Death toll from Aleppo bus convoy bomb attack at least 126 - Observatory

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Saturday's attack in Rashidin west of Aleppo killed at least 126 people, the Syrian Observatory for Human Rights said, updating a previous toll of 112 dead.

The deal stalled following the blast, but thousands were expected to be bussed from towns on Sunday.

The SANA news agency reported that the blast went off in the al-Rashideen area of Aleppo, where buses and ambulances were parked for more than 24 hours to transport 5,000 residents of the Shiite villages of Kefraya and al-Foua'a.

A rebel fighter stands near buses carrying people evacuated from the two villages of Kefraya and FoahImage copyrightREUTERS Image caption Dozens of buses are being used in the evacuation The evacuees are meant to be transferred to rebel-held territory in Idlib province.

He called on all parties to uphold their obligations under global humanitarian and human rights law, and to "facilitate safe and unimpeded access for the United Nations and its partners to bring life-saving help to those in need". But Sunni jihadist groups, including the Syrian affiliate of al-Qaida, operate in the area and routinely attack Shi'ites, whom they consider apostates.

The UK-based group the Syrian Observatory for Human Rights said 98 evacuees were killed, along with aid workers and rebel soldiers. Yasser Abdellatif, a member of the powerful Ahrar al-Sham group that negotiated the transport deal, said at least 30 rebels were killed in the explosion.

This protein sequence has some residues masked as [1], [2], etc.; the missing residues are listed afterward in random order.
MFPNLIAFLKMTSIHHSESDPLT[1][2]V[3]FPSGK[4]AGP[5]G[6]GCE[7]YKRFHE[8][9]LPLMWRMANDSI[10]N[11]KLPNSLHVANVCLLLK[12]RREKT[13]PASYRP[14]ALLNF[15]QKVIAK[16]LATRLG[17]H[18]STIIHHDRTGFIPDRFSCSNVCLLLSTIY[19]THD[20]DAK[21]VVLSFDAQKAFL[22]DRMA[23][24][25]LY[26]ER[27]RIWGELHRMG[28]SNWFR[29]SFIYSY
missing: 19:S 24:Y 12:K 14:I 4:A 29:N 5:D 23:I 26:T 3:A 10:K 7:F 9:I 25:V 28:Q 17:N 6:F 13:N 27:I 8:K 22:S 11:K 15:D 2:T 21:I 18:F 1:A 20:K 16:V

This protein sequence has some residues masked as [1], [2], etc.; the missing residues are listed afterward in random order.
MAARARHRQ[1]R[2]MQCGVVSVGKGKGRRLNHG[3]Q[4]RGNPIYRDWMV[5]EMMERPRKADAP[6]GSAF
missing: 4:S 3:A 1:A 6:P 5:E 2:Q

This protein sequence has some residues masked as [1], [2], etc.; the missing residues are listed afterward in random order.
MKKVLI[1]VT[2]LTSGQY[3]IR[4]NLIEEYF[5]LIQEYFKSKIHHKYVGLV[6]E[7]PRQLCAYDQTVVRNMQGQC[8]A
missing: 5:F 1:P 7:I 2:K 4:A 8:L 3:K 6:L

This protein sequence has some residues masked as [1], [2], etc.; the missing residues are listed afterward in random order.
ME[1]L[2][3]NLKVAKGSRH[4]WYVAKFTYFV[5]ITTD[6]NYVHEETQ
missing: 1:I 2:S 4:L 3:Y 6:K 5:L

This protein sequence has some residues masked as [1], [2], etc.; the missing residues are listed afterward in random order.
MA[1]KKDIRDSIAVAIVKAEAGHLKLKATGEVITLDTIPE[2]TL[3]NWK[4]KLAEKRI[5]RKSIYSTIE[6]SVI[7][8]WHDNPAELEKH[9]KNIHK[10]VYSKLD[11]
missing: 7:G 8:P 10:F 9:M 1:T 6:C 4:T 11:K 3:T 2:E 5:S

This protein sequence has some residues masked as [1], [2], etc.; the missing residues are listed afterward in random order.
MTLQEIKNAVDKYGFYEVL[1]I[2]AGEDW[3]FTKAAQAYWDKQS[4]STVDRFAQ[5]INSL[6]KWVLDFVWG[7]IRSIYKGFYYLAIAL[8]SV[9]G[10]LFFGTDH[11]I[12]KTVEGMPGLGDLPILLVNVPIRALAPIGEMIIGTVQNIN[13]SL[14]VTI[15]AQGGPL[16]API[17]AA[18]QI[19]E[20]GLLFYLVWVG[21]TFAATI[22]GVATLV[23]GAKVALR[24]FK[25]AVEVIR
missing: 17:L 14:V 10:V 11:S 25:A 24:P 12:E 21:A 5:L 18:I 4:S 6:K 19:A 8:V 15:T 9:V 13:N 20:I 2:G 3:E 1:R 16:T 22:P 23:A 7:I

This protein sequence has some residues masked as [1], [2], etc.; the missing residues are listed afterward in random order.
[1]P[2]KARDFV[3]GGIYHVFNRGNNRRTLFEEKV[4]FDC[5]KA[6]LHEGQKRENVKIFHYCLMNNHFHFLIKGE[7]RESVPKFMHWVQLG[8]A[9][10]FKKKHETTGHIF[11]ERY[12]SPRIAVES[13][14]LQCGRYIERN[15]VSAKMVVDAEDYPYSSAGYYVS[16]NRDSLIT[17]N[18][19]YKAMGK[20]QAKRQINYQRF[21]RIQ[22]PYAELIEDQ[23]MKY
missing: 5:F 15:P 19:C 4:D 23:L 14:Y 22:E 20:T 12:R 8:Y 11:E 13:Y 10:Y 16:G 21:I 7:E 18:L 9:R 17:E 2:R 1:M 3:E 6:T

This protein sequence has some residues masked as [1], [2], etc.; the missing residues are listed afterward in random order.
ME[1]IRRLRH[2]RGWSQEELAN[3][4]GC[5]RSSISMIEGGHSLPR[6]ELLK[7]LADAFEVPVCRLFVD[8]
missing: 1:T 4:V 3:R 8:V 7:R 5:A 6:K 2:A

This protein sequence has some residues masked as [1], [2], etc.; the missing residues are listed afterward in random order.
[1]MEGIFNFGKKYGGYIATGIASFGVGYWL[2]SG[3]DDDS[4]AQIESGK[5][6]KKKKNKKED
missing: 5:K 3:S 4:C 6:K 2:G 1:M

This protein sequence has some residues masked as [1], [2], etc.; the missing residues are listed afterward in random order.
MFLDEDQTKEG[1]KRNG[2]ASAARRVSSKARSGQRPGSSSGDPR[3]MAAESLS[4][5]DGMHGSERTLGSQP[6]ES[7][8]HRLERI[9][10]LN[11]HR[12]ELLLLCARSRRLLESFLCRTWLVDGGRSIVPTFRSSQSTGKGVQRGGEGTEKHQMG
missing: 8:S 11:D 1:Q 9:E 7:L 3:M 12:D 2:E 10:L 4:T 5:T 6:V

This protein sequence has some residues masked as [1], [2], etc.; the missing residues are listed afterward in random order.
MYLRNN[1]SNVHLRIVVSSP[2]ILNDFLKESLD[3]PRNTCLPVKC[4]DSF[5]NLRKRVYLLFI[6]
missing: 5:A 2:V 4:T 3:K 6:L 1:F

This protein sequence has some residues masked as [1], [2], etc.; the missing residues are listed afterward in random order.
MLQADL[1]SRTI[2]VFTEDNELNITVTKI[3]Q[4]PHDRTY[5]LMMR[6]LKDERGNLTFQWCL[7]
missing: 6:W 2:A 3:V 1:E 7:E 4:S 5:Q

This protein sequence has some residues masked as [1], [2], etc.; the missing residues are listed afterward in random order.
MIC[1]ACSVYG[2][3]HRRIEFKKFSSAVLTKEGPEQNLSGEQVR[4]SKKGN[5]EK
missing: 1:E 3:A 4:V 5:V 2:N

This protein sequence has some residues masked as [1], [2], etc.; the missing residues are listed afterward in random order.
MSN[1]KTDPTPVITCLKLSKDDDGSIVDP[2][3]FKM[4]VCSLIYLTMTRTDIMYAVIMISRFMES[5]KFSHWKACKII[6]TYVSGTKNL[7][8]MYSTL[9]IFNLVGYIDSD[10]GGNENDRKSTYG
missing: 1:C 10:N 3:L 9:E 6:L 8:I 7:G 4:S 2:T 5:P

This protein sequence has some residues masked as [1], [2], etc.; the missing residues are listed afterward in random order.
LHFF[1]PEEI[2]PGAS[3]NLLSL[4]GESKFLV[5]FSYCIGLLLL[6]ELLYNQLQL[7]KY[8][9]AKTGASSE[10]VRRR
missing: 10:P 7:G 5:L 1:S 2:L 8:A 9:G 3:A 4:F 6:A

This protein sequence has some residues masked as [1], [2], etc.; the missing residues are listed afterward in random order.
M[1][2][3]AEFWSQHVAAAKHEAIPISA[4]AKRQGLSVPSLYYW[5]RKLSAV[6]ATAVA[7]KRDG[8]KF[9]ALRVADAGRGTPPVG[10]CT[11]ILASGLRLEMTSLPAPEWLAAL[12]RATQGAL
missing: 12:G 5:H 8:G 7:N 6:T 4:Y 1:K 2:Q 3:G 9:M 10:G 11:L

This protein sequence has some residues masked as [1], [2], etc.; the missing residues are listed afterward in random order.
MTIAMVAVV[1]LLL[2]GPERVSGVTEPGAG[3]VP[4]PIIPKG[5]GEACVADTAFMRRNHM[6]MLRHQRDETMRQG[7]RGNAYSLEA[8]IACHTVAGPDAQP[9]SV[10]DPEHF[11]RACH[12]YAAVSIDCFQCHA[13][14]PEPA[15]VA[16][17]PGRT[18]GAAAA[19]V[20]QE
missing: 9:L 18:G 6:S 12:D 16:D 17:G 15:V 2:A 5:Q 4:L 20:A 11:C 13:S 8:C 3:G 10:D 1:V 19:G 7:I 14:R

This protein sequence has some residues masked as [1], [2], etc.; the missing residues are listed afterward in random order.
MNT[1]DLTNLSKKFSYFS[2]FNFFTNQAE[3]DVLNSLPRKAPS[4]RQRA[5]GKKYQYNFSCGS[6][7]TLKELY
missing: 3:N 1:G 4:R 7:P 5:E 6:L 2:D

Madaya and Zabadani have been under the control of anti-government fighters but facing siege from forces loyal to the regime. "Sad and angry" Rebels say Damascus breached the terms of the deal brokered by Iran and Qatar, accusing the government of trying to bring out more loyalist fighters from than agreed.

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It's the same with Madaya and Zabadani, as the army entered Madaya on Friday following the evacuation of the first batch of rebels and their families.

Foua and Kfraya, besieged by the rebels, lived under a steady hail of rockets and mortars.

That convoy was waiting at a bus garage in a government-held area on Aleppo's outskirts, a few kilometres from where the attack took place.

The evacuation has moved the country closer to a division of its national population along loyalty and sect lines.

"Iraq also calls on the global community to make this awful crime, which has claimed the lives of dozens of children, women and the elderly, enough reason to show seriousness in solving the Syrian crisis peacefully and away from the pursuit of some countries to achieve their political interests", the ministry said in a statement.

Associated Press writer Albert Aji in Damascus, Syria contributed to this report. If you would like to discuss another topic, look for a relevant article.